McConnell presses for 'actual consequences' in disclosure of tax data

Senate Minority Leader Mitch McConnellAddison (Mitch) Mitchell McConnellThe Hill's Morning Report - Presented by Facebook - Biden sets new vaccine mandate as COVID-19 cases surge Democrats warn shrinking Biden's spending plan could backfire Trump takes two punches from GOP MORE (R-Ky.) on Tuesday said that the Department of Justice (DOJ) and FBI need to investigate the disclosure of confidential tax information to ProPublica and bring criminal charges against those who are responsible.

"Actual consequences. As a matter of justice, and as a practical deterrent," McConnell said in a Senate floor speech. “The federal government owes taxpayers nothing less.”

The floor speech comes after McConnell, Senate Finance Committee ranking member Mike CrapoMichael (Mike) Dean CrapoThe Hill's 12:30 Report - Presented by Facebook - US gymnast wins all-around gold as Simone Biles cheers from the stands The Hill's Morning Report - Presented by Facebook - A huge win for Biden, centrist senators The 17 Republicans who voted to advance the Senate infrastructure bill MORE (R-Idaho) and Senate Judiciary Committee ranking member Chuck GrassleyChuck GrassleyThe Hill's 12:30 Report - Presented by Facebook - US gymnast wins all-around gold as Simone Biles cheers from the stands The Hill's Morning Report - Presented by Facebook - A huge win for Biden, centrist senators 'Blue wave' Democrats eye comebacks after losing reelection MORE (R-Iowa) sent a letter to the DOJ and the FBI urging them to investigate the disclosure and prosecute whoever was behind it.

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ProPublica last week published a report on the taxes of prominent U.S. billionaires that was based on IRS data it obtained from an anonymous source. The news outlet said that it does not know the identity of its source and didn't solicit the information.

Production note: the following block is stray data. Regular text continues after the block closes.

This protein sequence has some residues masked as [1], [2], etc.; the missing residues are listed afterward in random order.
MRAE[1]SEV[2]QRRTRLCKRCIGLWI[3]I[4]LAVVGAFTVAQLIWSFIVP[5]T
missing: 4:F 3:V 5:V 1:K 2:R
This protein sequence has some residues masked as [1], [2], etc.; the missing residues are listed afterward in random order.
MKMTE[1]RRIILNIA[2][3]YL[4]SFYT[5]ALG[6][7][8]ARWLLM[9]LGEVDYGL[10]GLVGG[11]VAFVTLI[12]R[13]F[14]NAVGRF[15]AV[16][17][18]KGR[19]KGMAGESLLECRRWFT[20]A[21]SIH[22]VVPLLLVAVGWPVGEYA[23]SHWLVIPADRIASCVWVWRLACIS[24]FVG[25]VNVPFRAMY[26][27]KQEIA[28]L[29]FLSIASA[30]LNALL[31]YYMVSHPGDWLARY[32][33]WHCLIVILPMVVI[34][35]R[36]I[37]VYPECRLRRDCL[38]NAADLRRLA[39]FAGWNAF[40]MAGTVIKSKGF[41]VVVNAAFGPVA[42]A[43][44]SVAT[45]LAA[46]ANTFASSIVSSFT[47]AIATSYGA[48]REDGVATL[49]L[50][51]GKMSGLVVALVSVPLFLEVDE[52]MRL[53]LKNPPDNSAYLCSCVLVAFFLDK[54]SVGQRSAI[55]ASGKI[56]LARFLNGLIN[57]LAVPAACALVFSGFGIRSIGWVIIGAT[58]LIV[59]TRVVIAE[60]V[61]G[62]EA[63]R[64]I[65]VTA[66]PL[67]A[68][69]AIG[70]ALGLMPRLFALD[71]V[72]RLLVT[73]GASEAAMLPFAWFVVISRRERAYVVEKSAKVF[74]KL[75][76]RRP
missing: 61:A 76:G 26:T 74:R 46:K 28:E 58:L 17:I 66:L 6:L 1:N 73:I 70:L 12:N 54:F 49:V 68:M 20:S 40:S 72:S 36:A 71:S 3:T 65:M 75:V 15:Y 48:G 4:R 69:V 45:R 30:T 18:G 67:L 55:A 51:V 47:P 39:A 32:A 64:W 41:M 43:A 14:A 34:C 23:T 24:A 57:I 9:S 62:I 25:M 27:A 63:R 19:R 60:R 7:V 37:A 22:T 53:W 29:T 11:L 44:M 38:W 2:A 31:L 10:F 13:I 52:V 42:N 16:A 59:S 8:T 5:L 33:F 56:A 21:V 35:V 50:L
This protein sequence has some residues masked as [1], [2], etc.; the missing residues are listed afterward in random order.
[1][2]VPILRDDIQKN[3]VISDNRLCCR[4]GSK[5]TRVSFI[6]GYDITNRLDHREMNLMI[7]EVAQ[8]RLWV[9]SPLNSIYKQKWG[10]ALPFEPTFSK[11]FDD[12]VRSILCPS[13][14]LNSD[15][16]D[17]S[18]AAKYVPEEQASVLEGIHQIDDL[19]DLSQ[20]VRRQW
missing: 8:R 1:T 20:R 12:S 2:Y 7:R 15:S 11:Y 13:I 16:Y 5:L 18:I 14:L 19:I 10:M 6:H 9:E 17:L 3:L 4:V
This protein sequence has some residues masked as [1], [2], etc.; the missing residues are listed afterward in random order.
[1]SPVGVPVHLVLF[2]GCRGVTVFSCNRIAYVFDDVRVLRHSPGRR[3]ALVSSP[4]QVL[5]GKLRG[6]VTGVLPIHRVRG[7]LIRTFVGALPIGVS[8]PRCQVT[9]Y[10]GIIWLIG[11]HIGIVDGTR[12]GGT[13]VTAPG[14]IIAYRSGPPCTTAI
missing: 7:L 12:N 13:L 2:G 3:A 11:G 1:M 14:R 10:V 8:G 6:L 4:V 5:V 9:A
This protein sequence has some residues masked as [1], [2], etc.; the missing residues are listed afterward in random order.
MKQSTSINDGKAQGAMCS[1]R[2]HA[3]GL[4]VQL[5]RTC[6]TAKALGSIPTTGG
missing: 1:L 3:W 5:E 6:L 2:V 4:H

Unauthorized disclosures of confidential tax information are illegal, and the disclosure to ProPublica has been referred to several government agencies, including the FBI and the U.S. Attorney's Office for the District of Columbia.

Policymakers on both sides of the aisle are urging the federal government to investigate the disclosure. Republicans, who have long disliked the IRS, are particularly focusing on the issue.

McConnell expressed concerns about the federal government's ability to safeguard taxpayers' information.

“American taxpayers are required by law to comply with invasive disclosure requirements, and they’re doing it with less and less confidence that the federal government will honor their trust," he said.

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McConnell also said that this isn't the first time that there has been an unauthorized disclosure of tax information, and argued that the past history "tells conservatives to be especially worried."

McConnell last month introduced legislation aimed at codifying a Trump-era IRS rule that reduced donor disclosure requirements for certain tax-exempt groups. He said that he's been "outspoken in support of efforts to reduce taxpayers’ exposure to unnecessary IRS collection in the first place," and that prosecution in instances of unauthorized disclosures are important.

"Every time a leak goes without serious investigation and criminal prosecution, basic public trust in our tax system suffers," he said.

Top Republicans in the House are also raising concerns about the disclosure of confidential tax data to ProPublica.

Rep. Kevin BradyKevin Patrick BradyRepublicans focus tax hike opposition on capital gains change GOP, business groups snipe at Biden restaurant remarks Top Democrat offers bill to overhaul tax break for business owners MORE (Texas), the top Republican on the House Ways and Means Committee, said in a statement Tuesday that he spoke with IRS Commissioner Charles Rettig earlier this week about the matter, and that Rettig said that an investigation is underway by the Treasury inspector general for tax administration.

"I urged Commissioner Rettig to devote all possible resources to assist in the investigation, to safeguard current and past private tax returns, and to keep Congress informed in a timely way on developments in this issue including any evidence of political influence or motivations,” Brady said.